The Magician: Waite’s Symbolism

We list the symbols in Colman Smith’s Magician illustration which Waite dictated in his Pictorial Key to the Tarot (1910). We compare his descriptions to MacGregor Mathers (The Tarot, 1888),and the Book T of the Golden Dawn society. In this case we note Waite makes a point of explaining the Magician’s gesture, which it appears is a refinement of Mathers notes regarding the Hebrew character aleph; Waite also appears to specify the lemniscate above the magician’s head as a means of emphasizing previous writings which referred to a hat like an aureole. Where Waite appears to distinguish himself from his contemporaries is his ascribing the symbols of the four suits on the table as being “the elements of natural life.”

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The Fool: What Symbols does Waite Mention?

We examine the symbols in the Fool illustration that Waite described in his Pictorial Key to the Tarot (1910). We compare his descriptions to MacGregor Mathers (The Tarot, 1888),and the Book T of the Golden Dawn society. In this case we note the dog is “friendlier” as illustrated by Colemn Smith than any text description; that the precipice probably corresponds to “transcending the Earth,” as noted by The Book T; and finally, that we have no text documentation (at least not yet) for some of the key elements, such as the Fools’ wand and rose.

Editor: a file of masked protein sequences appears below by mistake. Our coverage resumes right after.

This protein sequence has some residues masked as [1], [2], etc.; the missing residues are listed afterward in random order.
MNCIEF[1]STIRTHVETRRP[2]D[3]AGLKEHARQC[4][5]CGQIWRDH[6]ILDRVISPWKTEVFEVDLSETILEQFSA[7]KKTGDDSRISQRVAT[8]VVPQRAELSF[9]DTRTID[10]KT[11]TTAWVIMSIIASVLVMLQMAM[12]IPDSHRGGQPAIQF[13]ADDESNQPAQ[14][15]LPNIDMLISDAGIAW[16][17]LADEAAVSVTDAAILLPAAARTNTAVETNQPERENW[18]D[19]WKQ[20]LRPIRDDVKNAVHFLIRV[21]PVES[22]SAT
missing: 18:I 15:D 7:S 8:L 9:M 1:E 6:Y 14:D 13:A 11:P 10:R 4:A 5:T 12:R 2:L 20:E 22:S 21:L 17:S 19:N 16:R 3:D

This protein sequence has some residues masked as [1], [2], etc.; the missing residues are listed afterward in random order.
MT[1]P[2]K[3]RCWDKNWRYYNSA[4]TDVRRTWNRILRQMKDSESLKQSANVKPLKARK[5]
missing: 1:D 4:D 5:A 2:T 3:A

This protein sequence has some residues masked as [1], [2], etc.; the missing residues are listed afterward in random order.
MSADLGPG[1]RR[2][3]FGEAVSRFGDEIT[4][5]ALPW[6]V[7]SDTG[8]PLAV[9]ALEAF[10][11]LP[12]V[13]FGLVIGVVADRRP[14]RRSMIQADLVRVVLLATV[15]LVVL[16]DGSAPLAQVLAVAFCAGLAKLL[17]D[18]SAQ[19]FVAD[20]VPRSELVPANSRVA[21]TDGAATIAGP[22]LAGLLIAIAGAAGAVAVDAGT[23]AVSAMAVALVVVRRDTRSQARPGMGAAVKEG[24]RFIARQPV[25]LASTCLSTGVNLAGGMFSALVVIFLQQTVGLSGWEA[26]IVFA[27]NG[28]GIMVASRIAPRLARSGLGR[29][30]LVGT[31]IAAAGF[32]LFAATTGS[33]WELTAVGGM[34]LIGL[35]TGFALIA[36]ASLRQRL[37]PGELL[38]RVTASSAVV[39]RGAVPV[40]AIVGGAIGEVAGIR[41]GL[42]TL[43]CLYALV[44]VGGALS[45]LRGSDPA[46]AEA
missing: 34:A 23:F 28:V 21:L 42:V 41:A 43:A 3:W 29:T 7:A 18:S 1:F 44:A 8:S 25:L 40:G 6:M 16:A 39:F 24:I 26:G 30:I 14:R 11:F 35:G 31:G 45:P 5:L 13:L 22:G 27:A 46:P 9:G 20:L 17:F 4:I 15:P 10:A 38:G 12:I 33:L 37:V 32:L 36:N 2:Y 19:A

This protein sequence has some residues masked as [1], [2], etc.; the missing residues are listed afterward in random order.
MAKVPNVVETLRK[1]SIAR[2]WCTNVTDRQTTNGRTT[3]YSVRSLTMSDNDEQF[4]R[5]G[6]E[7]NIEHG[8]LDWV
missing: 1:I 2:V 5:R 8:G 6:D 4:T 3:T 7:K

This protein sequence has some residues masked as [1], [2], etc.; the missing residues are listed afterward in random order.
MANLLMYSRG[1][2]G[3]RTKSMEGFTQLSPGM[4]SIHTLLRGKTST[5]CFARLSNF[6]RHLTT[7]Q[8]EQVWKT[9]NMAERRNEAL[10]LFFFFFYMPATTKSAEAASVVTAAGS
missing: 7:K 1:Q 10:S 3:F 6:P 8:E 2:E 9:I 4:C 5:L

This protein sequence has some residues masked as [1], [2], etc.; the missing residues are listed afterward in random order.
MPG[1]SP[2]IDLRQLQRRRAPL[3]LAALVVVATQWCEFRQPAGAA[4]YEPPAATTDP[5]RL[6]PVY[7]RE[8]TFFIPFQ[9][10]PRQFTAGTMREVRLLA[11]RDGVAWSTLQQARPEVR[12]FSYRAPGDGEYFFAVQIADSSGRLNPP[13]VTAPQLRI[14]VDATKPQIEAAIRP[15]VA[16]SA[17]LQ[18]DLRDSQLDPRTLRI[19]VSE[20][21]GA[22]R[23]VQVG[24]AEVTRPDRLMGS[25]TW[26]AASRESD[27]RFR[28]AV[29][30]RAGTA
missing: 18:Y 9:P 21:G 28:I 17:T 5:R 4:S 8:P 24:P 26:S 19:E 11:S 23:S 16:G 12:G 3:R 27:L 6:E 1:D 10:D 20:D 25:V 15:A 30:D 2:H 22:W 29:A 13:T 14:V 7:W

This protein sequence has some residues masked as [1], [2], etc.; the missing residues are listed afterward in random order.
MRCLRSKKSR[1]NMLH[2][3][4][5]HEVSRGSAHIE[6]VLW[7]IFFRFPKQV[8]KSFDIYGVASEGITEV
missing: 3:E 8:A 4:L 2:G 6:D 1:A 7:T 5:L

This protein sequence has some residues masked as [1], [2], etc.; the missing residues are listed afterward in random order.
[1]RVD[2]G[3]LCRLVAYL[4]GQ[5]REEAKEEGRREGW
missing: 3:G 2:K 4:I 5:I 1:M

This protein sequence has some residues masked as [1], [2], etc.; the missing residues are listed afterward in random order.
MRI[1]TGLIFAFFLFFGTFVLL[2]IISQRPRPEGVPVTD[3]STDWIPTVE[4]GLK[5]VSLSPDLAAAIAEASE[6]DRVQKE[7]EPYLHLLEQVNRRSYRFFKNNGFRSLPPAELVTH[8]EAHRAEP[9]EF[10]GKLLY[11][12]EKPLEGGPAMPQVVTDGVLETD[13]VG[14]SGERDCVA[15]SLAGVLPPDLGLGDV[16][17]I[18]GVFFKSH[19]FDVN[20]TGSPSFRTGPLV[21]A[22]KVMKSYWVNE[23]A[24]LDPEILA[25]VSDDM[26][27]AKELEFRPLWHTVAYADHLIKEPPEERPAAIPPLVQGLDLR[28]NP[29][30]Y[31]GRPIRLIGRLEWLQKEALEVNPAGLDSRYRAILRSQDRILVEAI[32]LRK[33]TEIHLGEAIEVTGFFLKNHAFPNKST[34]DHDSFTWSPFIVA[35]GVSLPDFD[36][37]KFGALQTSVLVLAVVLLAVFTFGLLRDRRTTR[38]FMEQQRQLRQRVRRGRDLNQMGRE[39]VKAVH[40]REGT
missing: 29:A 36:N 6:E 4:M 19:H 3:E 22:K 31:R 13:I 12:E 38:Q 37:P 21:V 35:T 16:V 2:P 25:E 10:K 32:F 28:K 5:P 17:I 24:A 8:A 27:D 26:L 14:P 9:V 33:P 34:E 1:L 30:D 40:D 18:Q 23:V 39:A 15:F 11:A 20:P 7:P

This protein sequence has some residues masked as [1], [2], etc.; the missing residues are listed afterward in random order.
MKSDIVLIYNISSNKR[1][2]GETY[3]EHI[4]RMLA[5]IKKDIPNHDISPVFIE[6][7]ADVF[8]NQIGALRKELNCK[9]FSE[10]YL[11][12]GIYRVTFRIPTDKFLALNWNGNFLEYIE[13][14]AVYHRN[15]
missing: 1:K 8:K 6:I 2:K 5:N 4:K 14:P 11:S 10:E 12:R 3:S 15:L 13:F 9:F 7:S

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Tarot Decks and Databases Share Basic Functions

The tarot deck and the interpretation of tarot share key characteristics of a computer database: storage, access and organization. In particular, the organization of a given tarot card into discreet pieces of information (such as the name) and the collections of multiple discreet pieces of information (the symbols) mirror the flexibility of the data structures in a modern computer database.

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